Middle English , redy , redi , rædiȝ , iredi , alteration ( + ȝerǣdi ) of earlier -y , irēd , irede ( ȝerād “ ready, prepared ”), from Old English , rǣde (also ġerǣde ) ġerȳde ( "prepared, prompt, ready, ready for riding (horse), mounted (on a horse), skilled, simple, easy" ), from Proto-Germanic ( *garaidijaz “ ready ”), from Proto-Indo-European , *rēidh- ( *rēi- “ to count, put in order, arrange, make comfortable ”) and also probably conflated with Proto-Indo-European ( *reidh- “ to ride ”) in the sense of "set to ride, able or fit to go, ready". Cognate with Scots , readie ( reddy “ ready, prepared ”), West Frisian ( ree “ ready ”), Dutch ( gereed “ ready ”), German ( bereit “ ready ”), Danish ( rede “ ready ”), Swedish ( redo “ ready, fit, prepared ”), Icelandic ( greiður “ easy, light ”), Gothic ( 𐌲𐌰𐍂𐌰𐌹𐌸𐍃 garaiþs, “ arranged, ordered ”).
ready ( comparative , readier superlative ) readiest
Prepared for immediate action or use.
The troops are ready for battle. The porridge is ready to serve.
Inclined; apt to happen.
Liable at any moment.
The seed is ready to sprout. Not slow or hesitating; quick in action or perception of any kind; dexterous; prompt; easy; expert.
a ready apprehension; ready wit; a ready writer or workman
Walter Scott (1771-1832)
[… ] whose temper was ready, through surly
Thomas Macaulay (1800-1859)
ready in devising expedients
: 1879, Richard Jefferies, chapter 1, The Amateur Poacher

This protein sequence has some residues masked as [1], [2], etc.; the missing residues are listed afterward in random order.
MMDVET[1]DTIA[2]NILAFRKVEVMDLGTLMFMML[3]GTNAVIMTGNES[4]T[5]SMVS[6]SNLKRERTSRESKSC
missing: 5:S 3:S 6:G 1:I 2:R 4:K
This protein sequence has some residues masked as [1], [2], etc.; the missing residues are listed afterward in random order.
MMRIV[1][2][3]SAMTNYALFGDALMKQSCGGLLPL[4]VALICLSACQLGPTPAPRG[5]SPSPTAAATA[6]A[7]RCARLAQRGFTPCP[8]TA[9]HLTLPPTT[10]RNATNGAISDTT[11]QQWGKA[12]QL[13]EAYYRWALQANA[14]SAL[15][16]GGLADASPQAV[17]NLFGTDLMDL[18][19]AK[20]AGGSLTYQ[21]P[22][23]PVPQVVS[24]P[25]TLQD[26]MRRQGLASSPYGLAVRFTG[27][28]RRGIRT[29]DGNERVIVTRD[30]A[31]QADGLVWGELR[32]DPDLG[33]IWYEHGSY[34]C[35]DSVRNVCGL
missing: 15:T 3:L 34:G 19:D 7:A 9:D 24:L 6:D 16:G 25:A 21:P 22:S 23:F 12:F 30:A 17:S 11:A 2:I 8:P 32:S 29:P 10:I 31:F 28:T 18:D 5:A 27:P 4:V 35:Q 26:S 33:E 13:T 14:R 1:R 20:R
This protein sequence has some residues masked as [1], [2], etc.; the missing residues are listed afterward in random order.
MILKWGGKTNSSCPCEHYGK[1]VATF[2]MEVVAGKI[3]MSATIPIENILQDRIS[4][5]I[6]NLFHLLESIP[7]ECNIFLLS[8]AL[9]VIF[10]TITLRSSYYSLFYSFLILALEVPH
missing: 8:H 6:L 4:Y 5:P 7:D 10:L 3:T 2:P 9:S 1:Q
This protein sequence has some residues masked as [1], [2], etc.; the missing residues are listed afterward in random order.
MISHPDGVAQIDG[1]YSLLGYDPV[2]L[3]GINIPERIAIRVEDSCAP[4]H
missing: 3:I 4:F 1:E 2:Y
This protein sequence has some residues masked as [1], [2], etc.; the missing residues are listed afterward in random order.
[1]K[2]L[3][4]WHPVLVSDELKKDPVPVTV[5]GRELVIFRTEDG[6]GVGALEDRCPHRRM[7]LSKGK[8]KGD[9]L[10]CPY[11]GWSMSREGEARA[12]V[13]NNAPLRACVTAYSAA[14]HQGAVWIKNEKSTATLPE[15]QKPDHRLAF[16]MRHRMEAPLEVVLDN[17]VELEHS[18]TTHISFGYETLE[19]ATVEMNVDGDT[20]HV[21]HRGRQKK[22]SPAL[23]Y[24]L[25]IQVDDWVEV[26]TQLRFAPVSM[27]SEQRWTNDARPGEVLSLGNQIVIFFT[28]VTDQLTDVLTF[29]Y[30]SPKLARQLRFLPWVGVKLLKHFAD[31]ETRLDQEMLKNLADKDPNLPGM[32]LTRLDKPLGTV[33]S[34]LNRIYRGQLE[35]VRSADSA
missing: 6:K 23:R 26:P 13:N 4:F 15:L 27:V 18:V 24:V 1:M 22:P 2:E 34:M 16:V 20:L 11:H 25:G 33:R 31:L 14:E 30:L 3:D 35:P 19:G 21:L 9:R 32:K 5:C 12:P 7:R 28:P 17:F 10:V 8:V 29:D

Molly the dairymaid came a little way from the rickyard, and said she would pluck the pigeon that very night after work. She was always ready to do anything for us boys; and we could never quite make out why they scolded her so for an idle hussy indoors.
: 2013 August 10, Lexington, “ Keeping the mighty honest”, , volume 408, number 8848 The Economist
The [Washington] Post's proprietor through those turbulent [Watergate] days, Katharine Graham, held a double place in Washington’s hierarchy: at once regal Georgetown hostess and scrappy newshound, ready to hold the establishment to account. Offering itself at once; at hand; opportune; convenient.
John Milton (1608-1674)
John Dryden (1631-1700)
A sapling pine he wrenched from out the ground, / The
readiest weapon that his fury found.
Inclined, apt to happen
please add this translation if you can Arabic:
( حاضر ħāḍir), ( مستعد mustaʕídd) Armenian:
( պատրաստ patrast) Avar:
please add this translation if you can Catalan:
please add this translation if you can Georgian:
( მზად mzad) Icelandic:
tilbúinn (is) m Kurdish:
please add this translation if you can Norwegian:
, beredt rede Ossetian:
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pronto (pt) Swedish:
redo (sv) Tibetan:
please add this translation if you can Turkish:
meyyal , (tr) razı (tr) Tuvan:
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ready ( third-person singular simple present , readies present participle , readying simple past and past participle ) readied
prepared for action.
to make prepared for action
Derived terms Edit
Related terms Edit
ready ( , countable and uncountable plural ) readies
( slang ) ready money; cash
Lord Strut was not flush in
ready, either to go to law, or to clear old debts.